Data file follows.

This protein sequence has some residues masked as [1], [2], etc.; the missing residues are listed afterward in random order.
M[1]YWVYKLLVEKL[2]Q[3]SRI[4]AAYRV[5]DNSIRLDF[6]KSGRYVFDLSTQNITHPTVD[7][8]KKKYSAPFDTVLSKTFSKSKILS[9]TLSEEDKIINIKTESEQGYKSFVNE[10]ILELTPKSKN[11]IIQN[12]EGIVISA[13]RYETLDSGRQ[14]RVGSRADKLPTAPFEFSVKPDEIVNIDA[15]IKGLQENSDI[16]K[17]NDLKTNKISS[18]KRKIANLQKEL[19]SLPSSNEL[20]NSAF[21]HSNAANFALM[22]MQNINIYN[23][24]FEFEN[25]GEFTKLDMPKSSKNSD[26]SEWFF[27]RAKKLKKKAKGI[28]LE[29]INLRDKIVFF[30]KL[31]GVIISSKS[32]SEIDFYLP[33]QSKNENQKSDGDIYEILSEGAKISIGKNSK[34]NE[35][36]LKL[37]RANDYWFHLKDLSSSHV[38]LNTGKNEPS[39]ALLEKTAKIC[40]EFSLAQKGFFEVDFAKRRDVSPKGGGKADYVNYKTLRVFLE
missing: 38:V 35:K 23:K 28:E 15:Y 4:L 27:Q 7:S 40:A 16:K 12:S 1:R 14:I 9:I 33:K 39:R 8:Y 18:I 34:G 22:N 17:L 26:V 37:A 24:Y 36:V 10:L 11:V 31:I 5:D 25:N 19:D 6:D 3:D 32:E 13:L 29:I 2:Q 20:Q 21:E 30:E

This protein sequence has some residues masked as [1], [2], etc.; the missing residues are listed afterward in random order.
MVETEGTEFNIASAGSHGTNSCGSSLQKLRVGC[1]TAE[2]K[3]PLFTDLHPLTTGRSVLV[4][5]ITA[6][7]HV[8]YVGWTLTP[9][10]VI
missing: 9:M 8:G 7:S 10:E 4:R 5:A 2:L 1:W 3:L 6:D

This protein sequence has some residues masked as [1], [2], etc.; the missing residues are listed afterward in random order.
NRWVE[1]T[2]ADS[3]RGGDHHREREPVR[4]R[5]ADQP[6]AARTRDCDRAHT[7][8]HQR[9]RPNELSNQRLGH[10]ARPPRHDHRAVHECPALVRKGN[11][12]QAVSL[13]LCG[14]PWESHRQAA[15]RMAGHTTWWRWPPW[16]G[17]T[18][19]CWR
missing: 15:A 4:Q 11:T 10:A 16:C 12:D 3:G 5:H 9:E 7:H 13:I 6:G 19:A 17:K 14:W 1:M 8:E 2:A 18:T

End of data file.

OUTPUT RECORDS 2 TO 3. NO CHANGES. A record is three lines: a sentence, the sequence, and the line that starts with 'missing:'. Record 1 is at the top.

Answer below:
This protein sequence has some residues masked as [1], [2], etc.; the missing residues are listed afterward in random order.
MVETEGTEFNIASAGSHGTNSCGSSLQKLRVGC[1]TAE[2]K[3]PLFTDLHPLTTGRSVLV[4][5]ITA[6][7]HV[8]YVGWTLTP[9][10]VI
missing: 9:M 8:G 7:S 10:E 4:R 5:A 2:L 1:W 3:L 6:D

This protein sequence has some residues masked as [1], [2], etc.; the missing residues are listed afterward in random order.
NRWVE[1]T[2]ADS[3]RGGDHHREREPVR[4]R[5]ADQP[6]AARTRDCDRAHT[7][8]HQR[9]RPNELSNQRLGH[10]ARPPRHDHRAVHECPALVRKGN[11][12]QAVSL[13]LCG[14]PWESHRQAA[15]RMAGHTTWWRWPPW[16]G[17]T[18][19]CWR
missing: 15:A 4:Q 11:T 10:A 16:C 12:D 3:G 5:H 9:E 7:H 13:I 6:G 19:A 17:K 14:W 1:M 8:E 2:A 18:T